Is there a pact between Jewish politicians in Stamford Hill not to stand against each other in elections?
Some Hackney politicians have commented on this - unfortunately most of it was off the record. One suggested that there may be a pact between the Lib Dems and the Conservative Jewish candidates not to stand against each other.
But this week Cllr Matthew Coggins, leader of the Hackney Conservative group denied this.
The evidence suggests that Orthodox Jewish candidates don't oppose each other, whichever political party they represent. If this due to a comfortable arrangement between politicians in opposing parties, it would be antidemocratic.
But the conspiracy theory - and its implications for democracy - is not the only explanation.
1. A religious principle?
One non-Jewish councillor said: "The main reason they won’t stand against each other is a reluctance to promote division within the community. They don’t want to encourage that.
At the same time they are not terribly interested in it. There are religious principles about not having these arguments publicly."
The same councillor claimed that there may be a scriptural justification for this avoidance of conflict. Asked if there was some specific text that dealt with this he said: "There is, yes, but I’m not entirely clear about what it is. But it is not a rule."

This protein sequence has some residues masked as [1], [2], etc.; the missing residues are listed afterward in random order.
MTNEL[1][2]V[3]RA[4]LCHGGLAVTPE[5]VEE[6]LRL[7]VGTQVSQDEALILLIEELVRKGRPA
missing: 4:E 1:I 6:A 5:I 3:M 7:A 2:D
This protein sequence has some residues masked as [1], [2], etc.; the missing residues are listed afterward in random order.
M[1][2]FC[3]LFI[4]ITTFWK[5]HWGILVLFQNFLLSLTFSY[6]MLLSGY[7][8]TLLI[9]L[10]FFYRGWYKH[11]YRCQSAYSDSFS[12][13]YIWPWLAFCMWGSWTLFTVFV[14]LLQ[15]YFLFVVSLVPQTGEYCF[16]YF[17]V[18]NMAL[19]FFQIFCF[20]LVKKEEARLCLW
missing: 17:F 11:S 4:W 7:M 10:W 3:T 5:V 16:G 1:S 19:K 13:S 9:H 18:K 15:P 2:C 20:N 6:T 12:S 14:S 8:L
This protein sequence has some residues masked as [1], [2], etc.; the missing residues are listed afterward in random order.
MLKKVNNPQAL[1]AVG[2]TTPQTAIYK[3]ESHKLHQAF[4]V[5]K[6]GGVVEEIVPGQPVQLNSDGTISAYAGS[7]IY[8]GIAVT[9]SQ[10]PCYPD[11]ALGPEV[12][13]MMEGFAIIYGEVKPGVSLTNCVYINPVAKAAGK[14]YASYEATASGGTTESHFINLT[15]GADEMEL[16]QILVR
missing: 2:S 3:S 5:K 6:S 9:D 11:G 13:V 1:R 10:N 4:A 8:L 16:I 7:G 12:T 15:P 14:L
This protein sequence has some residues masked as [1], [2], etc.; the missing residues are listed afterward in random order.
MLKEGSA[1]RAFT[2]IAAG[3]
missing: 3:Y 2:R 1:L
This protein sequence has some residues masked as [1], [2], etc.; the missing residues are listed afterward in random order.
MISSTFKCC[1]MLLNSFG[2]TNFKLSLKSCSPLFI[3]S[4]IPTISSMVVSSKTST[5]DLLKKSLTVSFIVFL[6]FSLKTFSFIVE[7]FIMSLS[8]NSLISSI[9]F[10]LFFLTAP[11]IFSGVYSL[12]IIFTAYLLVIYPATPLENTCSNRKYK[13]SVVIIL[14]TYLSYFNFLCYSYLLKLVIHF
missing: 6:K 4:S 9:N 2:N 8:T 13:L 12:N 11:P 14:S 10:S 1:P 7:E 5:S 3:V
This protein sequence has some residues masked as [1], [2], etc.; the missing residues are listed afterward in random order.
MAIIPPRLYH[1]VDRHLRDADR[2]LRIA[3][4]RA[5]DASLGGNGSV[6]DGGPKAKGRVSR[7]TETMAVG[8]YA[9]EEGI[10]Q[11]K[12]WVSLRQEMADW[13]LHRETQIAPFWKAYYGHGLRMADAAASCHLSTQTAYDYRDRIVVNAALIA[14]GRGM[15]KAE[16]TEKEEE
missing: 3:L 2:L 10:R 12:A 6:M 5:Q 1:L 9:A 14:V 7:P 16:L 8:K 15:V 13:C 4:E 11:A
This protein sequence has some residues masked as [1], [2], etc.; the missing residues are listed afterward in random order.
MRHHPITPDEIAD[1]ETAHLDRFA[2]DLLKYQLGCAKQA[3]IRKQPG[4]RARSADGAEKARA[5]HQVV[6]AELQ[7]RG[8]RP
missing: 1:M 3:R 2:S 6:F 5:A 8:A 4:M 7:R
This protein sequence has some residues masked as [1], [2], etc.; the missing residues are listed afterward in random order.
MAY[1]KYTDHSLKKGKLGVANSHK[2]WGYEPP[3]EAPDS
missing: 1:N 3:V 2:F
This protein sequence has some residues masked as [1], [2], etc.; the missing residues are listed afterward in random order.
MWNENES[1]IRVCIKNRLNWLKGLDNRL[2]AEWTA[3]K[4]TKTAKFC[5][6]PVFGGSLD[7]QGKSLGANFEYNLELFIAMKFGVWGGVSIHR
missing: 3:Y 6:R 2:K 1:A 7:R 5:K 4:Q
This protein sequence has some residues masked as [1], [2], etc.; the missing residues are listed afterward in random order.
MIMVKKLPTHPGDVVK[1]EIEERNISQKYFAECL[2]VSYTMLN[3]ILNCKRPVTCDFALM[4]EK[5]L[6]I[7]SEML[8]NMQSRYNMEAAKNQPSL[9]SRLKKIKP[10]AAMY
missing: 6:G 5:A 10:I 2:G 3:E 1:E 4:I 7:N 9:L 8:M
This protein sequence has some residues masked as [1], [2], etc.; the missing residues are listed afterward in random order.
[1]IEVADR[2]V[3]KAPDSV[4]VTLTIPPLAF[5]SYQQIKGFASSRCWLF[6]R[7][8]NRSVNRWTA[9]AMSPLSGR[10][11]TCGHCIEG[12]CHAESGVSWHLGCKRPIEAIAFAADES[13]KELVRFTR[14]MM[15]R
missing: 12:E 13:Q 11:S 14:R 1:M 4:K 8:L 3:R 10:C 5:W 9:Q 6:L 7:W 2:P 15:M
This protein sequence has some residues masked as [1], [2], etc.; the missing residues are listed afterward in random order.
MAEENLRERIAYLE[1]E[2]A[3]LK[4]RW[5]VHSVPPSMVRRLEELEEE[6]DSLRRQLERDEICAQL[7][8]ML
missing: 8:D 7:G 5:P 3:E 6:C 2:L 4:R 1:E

Ian Sharer, leader of the Lib Dems said there was no religious reason why candidates from the Jewish community couldn't stand against each other: "It is not a scriptural thing. The basic thing is that the Jewish community votes for Jewish councillors. They don't care which party you're in. They support you if you're Jewish."
2 Not enough candidates:
One councillor said: "Another reason why they aren’t standing against each other is that there aren’t people there who want the job."
He said that parties didn't have Jewish candidates queuing up and said that Labour had been looking for an OJ councillor for years before Joseph Stauber defected from the Lib Dems.
But Ian Sharer said that having more than one Jewish candidate in an election made it "confusing" and that these conflicts could get "nasty and a bit silly". But he didn't say there was a formal agreement not to stand against each other, adding that it had happened in the past.
That Jewish candidates agree not to split the Jewish vote and so do not stand against each other.
The evidence is simply that Jewish candidates very rarely stand against each other. I've been told - but haven't checked - that the last time Jewish candidates stood against each other was in the New River by election in 2005 when Harvey Odze (Conservative) and Mani Silver (Lib Dem) stood against each other.
But prior to that there is a long gap going back to Abraham Pinter - who became a Labour Councillor in the 80s/90s.
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